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Beef Quality Corner -- Cattle Diet and Its Impact on E. coli Concentrations and Viability

Livestock Update, November 1998

Bill R. McKinnon, Extension Animal Scientist, Marketing, Animal and Poultry Sciences, Virginia Tech

The popular press has reported the results from a study at Cornell suggesting that changing the diet of cattle before slaughter might reduce the number of E. coli bacteria in the lower digestive tract of the cattle. With reduced numbers of the organisms in the colon of the cattle, logic would suggest that there might be a reduced chance of E. coli contamination of beef products.

The beef industry has been exploring various routes to reduce the number of human illnesses induced by bacterial contamination of beef. These methods have included preharvest management of the cattle, slaughter procedure, processing techniques, and storage and preservation methods. The Cornell study addresses the preharvest area and helps answer some questions related to diet and bacterial population shifts within the lower intestinal tract.

In cattle on high grain diets, starch escapes the rumen and passes into the intestines. Some starch fermentation occurs in the colon which tends to lower the pH (make more acid) and provides starch degradation products on which E. coli live. A survey of 61 cattle at Cornell indicated that grain supplementation did lead to an increase of E. coli bacteria in the colon. Samples of ingesta were taken from the colon of cattle fed only hay or pasture, cattle on a moderate grain (60% of dry matter) diet, and those on a high grain (above 80%) ration. Cattle on the pasture or hay diets had a total E. coli cell count of 20,000 per gram of ingesta. The E. coli populations in the cattle on the grain supplemented diets totaled over 6 million cells per gram.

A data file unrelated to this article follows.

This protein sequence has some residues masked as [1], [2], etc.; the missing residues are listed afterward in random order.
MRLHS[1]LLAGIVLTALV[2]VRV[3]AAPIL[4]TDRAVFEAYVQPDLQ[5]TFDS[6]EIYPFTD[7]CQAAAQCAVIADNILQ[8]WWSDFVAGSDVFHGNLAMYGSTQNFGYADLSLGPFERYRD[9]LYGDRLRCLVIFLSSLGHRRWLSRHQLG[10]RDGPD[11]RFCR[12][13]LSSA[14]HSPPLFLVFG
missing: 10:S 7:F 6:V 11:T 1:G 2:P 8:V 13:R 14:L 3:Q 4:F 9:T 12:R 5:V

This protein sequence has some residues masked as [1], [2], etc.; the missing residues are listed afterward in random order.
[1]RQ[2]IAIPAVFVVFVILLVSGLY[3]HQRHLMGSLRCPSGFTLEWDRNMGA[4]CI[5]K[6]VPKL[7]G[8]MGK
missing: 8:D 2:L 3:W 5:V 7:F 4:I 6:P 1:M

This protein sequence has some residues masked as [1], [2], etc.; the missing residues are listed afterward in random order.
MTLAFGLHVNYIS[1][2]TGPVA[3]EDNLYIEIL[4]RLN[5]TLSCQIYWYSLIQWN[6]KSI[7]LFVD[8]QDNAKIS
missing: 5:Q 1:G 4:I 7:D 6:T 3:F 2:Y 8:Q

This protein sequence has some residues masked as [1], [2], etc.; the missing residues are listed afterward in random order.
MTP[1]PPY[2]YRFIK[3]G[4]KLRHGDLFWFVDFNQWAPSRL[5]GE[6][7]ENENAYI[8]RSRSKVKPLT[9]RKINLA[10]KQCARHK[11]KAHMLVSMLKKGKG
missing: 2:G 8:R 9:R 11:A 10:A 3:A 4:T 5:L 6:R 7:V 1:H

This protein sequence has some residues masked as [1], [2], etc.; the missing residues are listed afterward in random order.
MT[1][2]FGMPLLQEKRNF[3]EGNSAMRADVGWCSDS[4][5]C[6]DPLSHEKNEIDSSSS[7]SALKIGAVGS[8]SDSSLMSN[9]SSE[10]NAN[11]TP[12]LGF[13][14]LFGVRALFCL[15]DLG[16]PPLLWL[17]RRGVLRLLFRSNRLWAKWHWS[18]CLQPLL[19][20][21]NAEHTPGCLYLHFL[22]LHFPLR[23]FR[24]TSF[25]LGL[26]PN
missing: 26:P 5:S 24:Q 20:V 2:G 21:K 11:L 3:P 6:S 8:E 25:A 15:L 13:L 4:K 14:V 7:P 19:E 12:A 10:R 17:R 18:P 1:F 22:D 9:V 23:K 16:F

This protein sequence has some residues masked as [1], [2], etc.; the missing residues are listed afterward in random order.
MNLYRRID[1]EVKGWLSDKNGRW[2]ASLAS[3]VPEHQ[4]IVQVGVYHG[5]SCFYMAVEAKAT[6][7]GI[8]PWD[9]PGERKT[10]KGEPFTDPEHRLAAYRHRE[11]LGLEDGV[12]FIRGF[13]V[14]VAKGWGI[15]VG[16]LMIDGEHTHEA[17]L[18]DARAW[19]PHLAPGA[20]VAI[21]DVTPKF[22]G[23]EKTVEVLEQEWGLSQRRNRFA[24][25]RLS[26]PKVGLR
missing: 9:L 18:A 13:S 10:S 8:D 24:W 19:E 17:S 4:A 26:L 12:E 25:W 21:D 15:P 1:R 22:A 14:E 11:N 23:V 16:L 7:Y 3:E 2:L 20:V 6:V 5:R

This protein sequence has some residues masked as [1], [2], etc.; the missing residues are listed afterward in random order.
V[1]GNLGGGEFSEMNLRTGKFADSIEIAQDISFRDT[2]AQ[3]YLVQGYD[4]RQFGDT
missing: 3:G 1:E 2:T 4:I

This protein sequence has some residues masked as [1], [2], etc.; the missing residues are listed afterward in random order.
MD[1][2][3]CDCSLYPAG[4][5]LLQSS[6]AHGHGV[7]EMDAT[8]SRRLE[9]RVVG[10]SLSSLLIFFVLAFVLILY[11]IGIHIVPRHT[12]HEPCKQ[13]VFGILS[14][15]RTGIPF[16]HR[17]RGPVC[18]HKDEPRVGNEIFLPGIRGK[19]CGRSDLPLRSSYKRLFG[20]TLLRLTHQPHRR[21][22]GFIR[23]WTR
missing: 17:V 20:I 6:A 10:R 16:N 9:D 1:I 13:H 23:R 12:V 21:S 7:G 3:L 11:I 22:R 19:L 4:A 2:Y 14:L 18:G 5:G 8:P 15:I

The acid environment of the human stomach serves as a natural barrier to many food borne pathogens. As a second part of the study, the viability of E. coli in an in-vitro environment mimicking stomach acid was tested using samples from the 61 cattle survey above. Virtually all the E. coli from the forage diet cattle were killed by the acid shock of 1 hour at pH 2. With the samples from the moderate grain ration cattle, the majority of the E. coli cells were killed by the acid shock treatment, but the "acid resistant" cell count was greater than 25,000 viable cells per gram. The resultant E. coli count was 250,000 viable cells in the sample taken from the cattle on the high grain diet. The results seemed to indicate that E. coli can gain some resistance to pH of 2.0 if it is grown in a mildly acid environment.

In a second trial utilizing mature nonlactating Holstein cows, the relationship between grain level in the diet and an increased level of E. coli bacteria in the colon was again demonstrated. Hay fed cattle had less than 105 coliform bacteria per gram of ingesta in the colon. Cattle fed rations with either 45% or 90% grain possessed approximately 108 cells per gram. When the E. coli bacteria were subjected to an acid shock treatment mimicking stomach acid, 99.99% of the cells from the hay fed samples were killed. A much higher percentage of the E. coli cells from the grain supplemented cows survived the acid shock treatment.

The result of the study which gained so much national attention was the drop in the number of acid resistant E. coli cells as the cattle on a grain diet were switched to an all hay ration. With the switch to an all hay diet the number of acid resistant cells dropped after two days and by day 5, the E. coli population was nearly 100,000 fold lower.

At first glance, one might suggest that cattle on feed be put on a hay diet five days before they are shipped to the packer. There are several questions that must be resolved before cattle feeders adopt such a practice. How would quality grade, cost of gain, dressing percent and other profitability factors be impacted by a hay ration the last week of feeding? What would be the cost of delivering large quantities of hay to pens of heavy finished cattle? The results of the above study are still considered preliminary with some scientists questioning the methodology, especially the medium used as the acid shock treatment to identify "acid resistant" bacteria. There was no specific testing for the response of the E. coli O157:H7 organism, which has caused the much publicized disease problems. Addressing the E. coli problem at the pre-harvest level will ultimately be just one strategy in the industry wide effort to produce safe beef products.

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